OBT School show: a serenade to the future

Lots of promise lights up the ballet stage. But with director Damara Bennett moving on, what's next?

Chloe Shelby and Joseph Warton in "Serenade." Photo: OBT School

Chloe Shelby and Joseph Warton in “Serenade.” Photo: OBT School

By MARTHA ULLMAN WEST

Oregon Ballet Theatre’s Annual School Performance opened at the Newmark Theatre on Thursday night with George Balanchine’s sublime “Serenade,” and closed with excerpts from the same choreographer’s ridiculous “Who Cares?”, a piece I enjoyed watching for the first time ever, because of the obvious joy and technical skill with which these young dancers performed it.

In between, we had fairly standard recital stuff, including Jerome Robbins’ “Circus Polka” with Kevin Poe as the gentle ringmaster; that complex exercise in working together, the Maypole Dance from Sir Frederick Ashton’s “La Fille Mal Gardeé ”; Christopher Stowell’s “Rose City Waltz”; and “Etudes Variations: Boys,” followed by “Etudes Variations: Girls”.  Note: there are a lot more boys in the school than there used to be, and many more students of color;  both will benefit the art form in the future, if not Oregon Ballet Theatre itself, and the Portland audience.

Excerpts from “Serenade” were included in last year’s SOBT show, leaving the audience hungry for more.  This year, we got to see all of the first piece Balanchine made in this country, in which he famously incorporated into the choreography the latecomer to rehearsal, the dancer who fell. OBT ballet master Lisa Kipp staged it, Gavin Larsen polished it, and in most respects  it looked like the “Serenade” I remember from my youth,  when City Ballet’s season opener always included the intensely musical work.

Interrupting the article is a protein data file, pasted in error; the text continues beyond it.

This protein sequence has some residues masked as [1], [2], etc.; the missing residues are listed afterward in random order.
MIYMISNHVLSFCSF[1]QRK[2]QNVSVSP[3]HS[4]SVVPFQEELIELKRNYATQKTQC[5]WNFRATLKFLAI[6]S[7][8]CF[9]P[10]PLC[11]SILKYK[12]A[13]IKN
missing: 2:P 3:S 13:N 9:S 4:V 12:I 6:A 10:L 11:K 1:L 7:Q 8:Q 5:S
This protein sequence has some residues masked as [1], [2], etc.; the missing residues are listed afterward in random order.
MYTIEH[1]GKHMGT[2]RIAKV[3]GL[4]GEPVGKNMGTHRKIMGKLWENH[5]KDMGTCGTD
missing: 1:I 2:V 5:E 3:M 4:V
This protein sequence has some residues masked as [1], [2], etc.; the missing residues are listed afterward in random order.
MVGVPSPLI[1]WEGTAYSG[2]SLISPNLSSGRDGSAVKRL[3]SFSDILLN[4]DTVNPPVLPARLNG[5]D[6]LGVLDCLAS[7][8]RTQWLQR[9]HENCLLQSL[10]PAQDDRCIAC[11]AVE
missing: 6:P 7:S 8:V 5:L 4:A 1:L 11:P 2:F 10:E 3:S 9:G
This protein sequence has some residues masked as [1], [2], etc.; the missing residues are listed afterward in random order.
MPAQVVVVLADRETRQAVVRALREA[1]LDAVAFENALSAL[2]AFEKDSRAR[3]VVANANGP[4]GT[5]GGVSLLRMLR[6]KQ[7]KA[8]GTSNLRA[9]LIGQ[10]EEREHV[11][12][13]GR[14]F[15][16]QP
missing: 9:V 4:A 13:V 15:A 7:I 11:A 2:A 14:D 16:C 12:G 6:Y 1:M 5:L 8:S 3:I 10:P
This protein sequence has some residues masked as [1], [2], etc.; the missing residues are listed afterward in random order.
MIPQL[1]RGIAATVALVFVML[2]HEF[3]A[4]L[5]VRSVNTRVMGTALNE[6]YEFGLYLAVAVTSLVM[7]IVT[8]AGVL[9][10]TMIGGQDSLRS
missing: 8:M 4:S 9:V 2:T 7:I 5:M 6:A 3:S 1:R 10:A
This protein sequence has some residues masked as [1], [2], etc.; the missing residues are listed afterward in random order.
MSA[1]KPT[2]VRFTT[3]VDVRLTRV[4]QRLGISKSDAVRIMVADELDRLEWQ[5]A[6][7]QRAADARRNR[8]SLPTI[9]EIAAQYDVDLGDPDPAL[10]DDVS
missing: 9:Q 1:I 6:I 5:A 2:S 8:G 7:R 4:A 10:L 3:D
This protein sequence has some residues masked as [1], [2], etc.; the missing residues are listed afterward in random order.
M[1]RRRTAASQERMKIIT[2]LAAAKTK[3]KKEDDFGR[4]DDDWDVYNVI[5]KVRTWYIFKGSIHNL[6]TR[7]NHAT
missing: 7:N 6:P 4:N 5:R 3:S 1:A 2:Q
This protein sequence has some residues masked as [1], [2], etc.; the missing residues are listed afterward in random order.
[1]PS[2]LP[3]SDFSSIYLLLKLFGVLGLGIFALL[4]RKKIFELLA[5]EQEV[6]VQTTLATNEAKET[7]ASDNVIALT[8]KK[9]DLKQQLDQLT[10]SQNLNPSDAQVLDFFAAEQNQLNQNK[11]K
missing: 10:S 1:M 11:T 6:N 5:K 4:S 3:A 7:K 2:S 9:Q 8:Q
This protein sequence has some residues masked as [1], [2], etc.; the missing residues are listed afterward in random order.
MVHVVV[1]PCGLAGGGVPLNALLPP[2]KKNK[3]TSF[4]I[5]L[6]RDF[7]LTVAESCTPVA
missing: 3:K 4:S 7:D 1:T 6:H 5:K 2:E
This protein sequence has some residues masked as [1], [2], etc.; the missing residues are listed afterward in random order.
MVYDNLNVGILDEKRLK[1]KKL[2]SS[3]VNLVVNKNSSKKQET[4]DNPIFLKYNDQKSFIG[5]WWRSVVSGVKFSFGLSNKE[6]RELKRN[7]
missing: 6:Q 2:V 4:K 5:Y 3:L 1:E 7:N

Here, the soloists were all accomplished technically; that’s no surprise from Jordan Kindell, who is now an OBT company artist, or apprentices Kelsie Nobriga and Chloe Shelby, and  advanced student Maggie Weirich, also featured in “Who Cares?,”  is clearly very promising. But Joseph Warton, who is all of 14 years old, his long limbed body still in the coltish stage, while a somewhat tentative partner, danced in “Serenade” with a maturity beyond his years and experience, and was a knockout  in “Who Cares?,” his pirouettes precise, centered and finished, his joy in the dancing both palpable and infectious.

Live music made a huge difference, as it always does.  Tchaikowsky’s  “Serenade in C Major for String Orchestra, Op. 48,”  transposed for piano, was eloquently performed by David Saffert, an extremely gifted musician who knows how to play for dancers, an unusual and often underappreciated gift.  “Rose City Waltz,” which Stowell made for the School at the end of his and departing school director Damara Bennett’s first year here, is danced to the familiar strains of the   Act 1 waltz from “The Sleeping Beauty,” also played in a piano version by Saffert. There are roles for several levels of students, and they all did well; Bennett did the staging, and she is a particularly fine teacher of children, which showed in this and in “Circus Polka” which gives the tinies in pink a tiny moment in the spotlight.

Joined by company members Christopher Constantini and Kindell, wearing the glitzy costumes created by the OBT costume shop for the version of “Who Cares?”  they performed several years ago,  the advanced students whipped their way through the technically demanding choreography Balanchine made to such Gershwin tunes as “Somebody Loves Me,” “Bidin’ My Time,” “s’Wonderful,” and the exuberant finale, “I Got Rhythm,” with considerable éclat. As a program note tells us (as well as the backdrop of the city’s skyline) Balanchine intended the work to be particularly evocative of New York and its American energy.  That’s an energy that Portland, for all of its hip reputation, doesn’t have, but “Serenade,” at the beginning, and “Who Cares?” at the end of the concert, put me back in my home town for an evening, and I’m grateful.

When Bennett came here, she revived a school that was failing.  I hope her successor will build on her achievements, and that the end of the year shows will continue to be a pleasure for both the student dancers and the people who watch them perform.

One Response.

  1. Baby face says:

    Great article!

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